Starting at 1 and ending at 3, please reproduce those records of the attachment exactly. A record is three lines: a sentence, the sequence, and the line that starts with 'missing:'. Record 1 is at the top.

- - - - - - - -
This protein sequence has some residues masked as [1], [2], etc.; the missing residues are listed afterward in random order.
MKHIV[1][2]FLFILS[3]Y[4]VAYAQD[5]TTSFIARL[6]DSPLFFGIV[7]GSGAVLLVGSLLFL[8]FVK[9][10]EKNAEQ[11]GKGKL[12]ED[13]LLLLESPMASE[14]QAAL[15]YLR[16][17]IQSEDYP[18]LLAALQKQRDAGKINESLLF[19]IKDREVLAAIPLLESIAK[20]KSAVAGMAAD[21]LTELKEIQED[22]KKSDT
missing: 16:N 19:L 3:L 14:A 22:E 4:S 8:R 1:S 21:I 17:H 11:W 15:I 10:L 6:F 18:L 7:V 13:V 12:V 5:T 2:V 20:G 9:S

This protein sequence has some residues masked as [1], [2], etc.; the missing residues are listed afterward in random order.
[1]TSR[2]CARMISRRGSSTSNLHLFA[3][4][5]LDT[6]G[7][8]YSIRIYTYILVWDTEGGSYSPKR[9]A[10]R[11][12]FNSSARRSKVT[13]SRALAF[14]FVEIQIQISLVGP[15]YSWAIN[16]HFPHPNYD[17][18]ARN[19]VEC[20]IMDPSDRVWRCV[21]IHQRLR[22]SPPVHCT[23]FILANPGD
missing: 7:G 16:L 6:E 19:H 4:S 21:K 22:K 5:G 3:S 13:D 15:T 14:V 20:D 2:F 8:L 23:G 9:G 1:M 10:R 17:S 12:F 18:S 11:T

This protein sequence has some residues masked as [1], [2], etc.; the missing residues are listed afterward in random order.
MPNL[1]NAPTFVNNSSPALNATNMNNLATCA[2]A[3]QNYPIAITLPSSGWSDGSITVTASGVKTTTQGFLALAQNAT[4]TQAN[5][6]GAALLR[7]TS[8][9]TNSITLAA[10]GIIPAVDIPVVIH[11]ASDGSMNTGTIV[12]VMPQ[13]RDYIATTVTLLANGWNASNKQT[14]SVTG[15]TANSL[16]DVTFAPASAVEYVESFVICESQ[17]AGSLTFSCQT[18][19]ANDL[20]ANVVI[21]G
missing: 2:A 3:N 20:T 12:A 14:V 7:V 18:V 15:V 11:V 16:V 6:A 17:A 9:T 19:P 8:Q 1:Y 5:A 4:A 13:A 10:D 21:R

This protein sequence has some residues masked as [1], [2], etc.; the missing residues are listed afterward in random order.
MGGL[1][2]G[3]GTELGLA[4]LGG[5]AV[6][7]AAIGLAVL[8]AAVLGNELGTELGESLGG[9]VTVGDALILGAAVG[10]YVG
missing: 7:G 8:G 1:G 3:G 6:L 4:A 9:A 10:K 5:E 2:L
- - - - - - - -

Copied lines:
This protein sequence has some residues masked as [1], [2], etc.; the missing residues are listed afterward in random order.
MKHIV[1][2]FLFILS[3]Y[4]VAYAQD[5]TTSFIARL[6]DSPLFFGIV[7]GSGAVLLVGSLLFL[8]FVK[9][10]EKNAEQ[11]GKGKL[12]ED[13]LLLLESPMASE[14]QAAL[15]YLR[16][17]IQSEDYP[18]LLAALQKQRDAGKINESLLF[19]IKDREVLAAIPLLESIAK[20]KSAVAGMAAD[21]LTELKEIQED[22]KKSDT
missing: 16:N 19:L 3:L 14:A 22:E 4:S 8:R 1:S 21:I 17:H 11:W 15:I 10:L 6:F 18:L 7:V 13:V 12:V 5:T 2:V 20:G 9:S

This protein sequence has some residues masked as [1], [2], etc.; the missing residues are listed afterward in random order.
[1]TSR[2]CARMISRRGSSTSNLHLFA[3][4][5]LDT[6]G[7][8]YSIRIYTYILVWDTEGGSYSPKR[9]A[10]R[11][12]FNSSARRSKVT[13]SRALAF[14]FVEIQIQISLVGP[15]YSWAIN[16]HFPHPNYD[17][18]ARN[19]VEC[20]IMDPSDRVWRCV[21]IHQRLR[22]SPPVHCT[23]FILANPGD
missing: 7:G 16:L 6:E 19:H 4:S 21:K 22:K 5:G 3:S 13:D 15:T 14:V 20:D 2:F 8:L 23:G 9:G 1:M 10:R 17:S 12:F 18:S 11:T

This protein sequence has some residues masked as [1], [2], etc.; the missing residues are listed afterward in random order.
MPNL[1]NAPTFVNNSSPALNATNMNNLATCA[2]A[3]QNYPIAITLPSSGWSDGSITVTASGVKTTTQGFLALAQNAT[4]TQAN[5][6]GAALLR[7]TS[8][9]TNSITLAA[10]GIIPAVDIPVVIH[11]ASDGSMNTGTIV[12]VMPQ[13]RDYIATTVTLLANGWNASNKQT[14]SVTG[15]TANSL[16]DVTFAPASAVEYVESFVICESQ[17]AGSLTFSCQT[18][19]ANDL[20]ANVVI[21]G
missing: 2:A 3:N 20:T 12:A 14:V 7:V 18:V 15:V 11:V 16:V 6:A 17:A 9:T 19:P 8:Q 1:Y 5:A 4:A 13:A 10:D 21:R